KANKAKEE, IL – Illinois Senator Patrick Joyce has expressed his support for Senate Bill 76, an initiative aimed at lifting the moratorium on the construction of new nuclear plants in the state. If passed, it could pave the way for new job opportunities and sustainable energy options for the state of Illinois.
Currently, there is a nuclear moratorium in place that prohibits any construction of new nuclear facilities, but Senate Bill 76 aims to appeal this moratorium. The bill has bipartisan support, and it recently passed the Senate with a 39-13 vote.
Senator Joyce emphasized that it is crucial to ensure Illinois remains at the forefront of sustainable energy production, and that lifting the moratorium will enable job creation and ensure more sustainable energy sources for the state. Senator Sue Rezin, who introduced the bill, also expressed her support, saying that it is a bipartisan effort to ensure Illinois can compete with other states in relieving energy grid reliability and resiliency pressures.
The move comes as Constellation, the largest producer of carbon-free energy in the US, announced an $800 million investment in new equipment to increase the output of its Braidwood and Byron Generating Stations in Illinois by approximately 135 megawatts. The additional always-on, carbon-free power generated will result in the equivalent of removing 171,000 gas-powered vehicles from the road per year, or the equivalent of adding 216 intermittent wind turbines to the grid.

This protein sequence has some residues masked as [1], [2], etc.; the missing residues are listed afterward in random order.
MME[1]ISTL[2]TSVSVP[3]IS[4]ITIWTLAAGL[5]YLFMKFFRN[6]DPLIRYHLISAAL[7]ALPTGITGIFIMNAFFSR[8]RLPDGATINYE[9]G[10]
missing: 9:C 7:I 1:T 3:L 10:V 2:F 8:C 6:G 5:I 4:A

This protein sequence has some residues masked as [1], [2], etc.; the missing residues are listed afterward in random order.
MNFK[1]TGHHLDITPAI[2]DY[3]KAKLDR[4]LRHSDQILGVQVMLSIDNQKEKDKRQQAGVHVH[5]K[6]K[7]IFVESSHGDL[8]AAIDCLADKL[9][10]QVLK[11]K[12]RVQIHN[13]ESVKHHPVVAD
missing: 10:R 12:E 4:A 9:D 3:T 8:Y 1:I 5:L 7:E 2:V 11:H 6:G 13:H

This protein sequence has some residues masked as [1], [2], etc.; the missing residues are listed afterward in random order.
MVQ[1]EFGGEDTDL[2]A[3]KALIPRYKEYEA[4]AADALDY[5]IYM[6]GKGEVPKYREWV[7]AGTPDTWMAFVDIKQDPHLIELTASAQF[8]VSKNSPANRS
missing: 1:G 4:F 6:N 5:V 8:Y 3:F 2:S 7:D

The project is expected to create work for thousands of skilled union workers during construction while expanding economic activity for surrounding businesses in the plant communities. The additional jobs come on top of the 1,200 permanent workers at the two plants.
“These investments in our world-class nuclear fleet will allow us to generate more zero-carbon energy with the same amount of fuel and land, and that’s a win for the economy, the environment, and Illinois families and businesses who rely on our clean energy,” said Joe Dominguez, President and CEO of Constellation.
The support for nuclear in the Inflation Reduction Act (IRA) has made extending the lives of US nuclear assets to 80 years more likely, assuming continued support.
It has caused Constellation to examine nuclear uprate opportunities that were cancelled a decade ago due to market forces. The 45Y tax credit for the production of new carbon-free electricity helps make these investments economic.
The Illinois uprates come on the heels of Constellation’s announcement of significant progress at its clean hydrogen project at Nine Mile Point Generating Station in upstate New York, and the start of work on operating license renewals at the Clinton and Dresden nuclear plants in Illinois.
Overall, the support for Senate Bill 76 and the investment in new equipment from Constellation show the state’s commitment to sustainable energy production and creating job opportunities.